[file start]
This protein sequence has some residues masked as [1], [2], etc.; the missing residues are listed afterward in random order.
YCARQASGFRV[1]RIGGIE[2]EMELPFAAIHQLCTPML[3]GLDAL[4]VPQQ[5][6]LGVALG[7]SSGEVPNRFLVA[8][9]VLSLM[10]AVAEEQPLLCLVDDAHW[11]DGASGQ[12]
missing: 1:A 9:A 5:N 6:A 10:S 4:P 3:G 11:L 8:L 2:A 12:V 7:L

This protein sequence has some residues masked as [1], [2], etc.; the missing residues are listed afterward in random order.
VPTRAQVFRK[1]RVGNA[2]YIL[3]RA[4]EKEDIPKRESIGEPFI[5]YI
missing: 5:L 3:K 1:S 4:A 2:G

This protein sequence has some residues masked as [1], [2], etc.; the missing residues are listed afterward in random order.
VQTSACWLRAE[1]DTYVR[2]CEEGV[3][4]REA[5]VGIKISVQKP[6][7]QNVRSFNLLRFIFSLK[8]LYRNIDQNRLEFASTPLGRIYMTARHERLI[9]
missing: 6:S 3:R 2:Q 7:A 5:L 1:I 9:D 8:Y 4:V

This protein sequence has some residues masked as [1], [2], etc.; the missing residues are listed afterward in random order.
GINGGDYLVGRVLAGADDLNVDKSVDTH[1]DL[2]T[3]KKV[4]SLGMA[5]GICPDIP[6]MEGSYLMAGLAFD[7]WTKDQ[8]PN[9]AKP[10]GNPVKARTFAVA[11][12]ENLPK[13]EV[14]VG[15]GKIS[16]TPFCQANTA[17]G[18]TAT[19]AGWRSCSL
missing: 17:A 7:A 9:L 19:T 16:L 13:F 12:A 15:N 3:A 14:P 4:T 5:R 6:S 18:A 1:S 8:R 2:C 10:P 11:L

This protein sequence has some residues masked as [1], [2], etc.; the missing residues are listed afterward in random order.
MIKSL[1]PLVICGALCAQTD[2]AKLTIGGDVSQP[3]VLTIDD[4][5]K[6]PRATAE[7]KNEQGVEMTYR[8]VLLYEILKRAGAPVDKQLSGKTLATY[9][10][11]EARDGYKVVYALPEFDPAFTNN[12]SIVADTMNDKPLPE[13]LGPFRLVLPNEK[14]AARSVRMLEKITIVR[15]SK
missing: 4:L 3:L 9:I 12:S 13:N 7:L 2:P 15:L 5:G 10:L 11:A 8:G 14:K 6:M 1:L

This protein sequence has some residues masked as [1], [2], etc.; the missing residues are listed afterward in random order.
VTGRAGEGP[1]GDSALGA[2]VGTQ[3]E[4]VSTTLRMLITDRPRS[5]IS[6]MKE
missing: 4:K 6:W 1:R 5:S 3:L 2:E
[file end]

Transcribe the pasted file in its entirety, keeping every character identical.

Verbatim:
This protein sequence has some residues masked as [1], [2], etc.; the missing residues are listed afterward in random order.
YCARQASGFRV[1]RIGGIE[2]EMELPFAAIHQLCTPML[3]GLDAL[4]VPQQ[5][6]LGVALG[7]SSGEVPNRFLVA[8][9]VLSLM[10]AVAEEQPLLCLVDDAHW[11]DGASGQ[12]
missing: 1:A 9:A 5:N 6:A 10:S 4:P 3:G 11:L 8:L 2:A 12:V 7:L

This protein sequence has some residues masked as [1], [2], etc.; the missing residues are listed afterward in random order.
VPTRAQVFRK[1]RVGNA[2]YIL[3]RA[4]EKEDIPKRESIGEPFI[5]YI
missing: 5:L 3:K 1:S 4:A 2:G

This protein sequence has some residues masked as [1], [2], etc.; the missing residues are listed afterward in random order.
VQTSACWLRAE[1]DTYVR[2]CEEGV[3][4]REA[5]VGIKISVQKP[6][7]QNVRSFNLLRFIFSLK[8]LYRNIDQNRLEFASTPLGRIYMTARHERLI[9]
missing: 6:S 3:R 2:Q 7:A 5:L 1:I 9:D 8:Y 4:V

This protein sequence has some residues masked as [1], [2], etc.; the missing residues are listed afterward in random order.
GINGGDYLVGRVLAGADDLNVDKSVDTH[1]DL[2]T[3]KKV[4]SLGMA[5]GICPDIP[6]MEGSYLMAGLAFD[7]WTKDQ[8]PN[9]AKP[10]GNPVKARTFAVA[11][12]ENLPK[13]EV[14]VG[15]GKIS[16]TPFCQANTA[17]G[18]TAT[19]AGWRSCSL
missing: 17:A 7:A 9:L 19:T 16:L 13:F 12:A 15:N 3:A 14:P 4:T 5:R 6:S 18:A 1:S 8:R 2:C 10:P 11:L

This protein sequence has some residues masked as [1], [2], etc.; the missing residues are listed afterward in random order.
MIKSL[1]PLVICGALCAQTD[2]AKLTIGGDVSQP[3]VLTIDD[4][5]K[6]PRATAE[7]KNEQGVEMTYR[8]VLLYEILKRAGAPVDKQLSGKTLATY[9][10][11]EARDGYKVVYALPEFDPAFTNN[12]SIVADTMNDKPLPE[13]LGPFRLVLPNEK[14]AARSVRMLEKITIVR[15]SK
missing: 4:L 3:L 9:I 12:S 13:N 7:L 2:P 15:L 5:G 10:L 11:A 8:G 14:K 6:M 1:L

This protein sequence has some residues masked as [1], [2], etc.; the missing residues are listed afterward in random order.
VTGRAGEGP[1]GDSALGA[2]VGTQ[3]E[4]VSTTLRMLITDRPRS[5]IS[6]MKE
missing: 4:K 6:W 1:R 5:S 3:L 2:E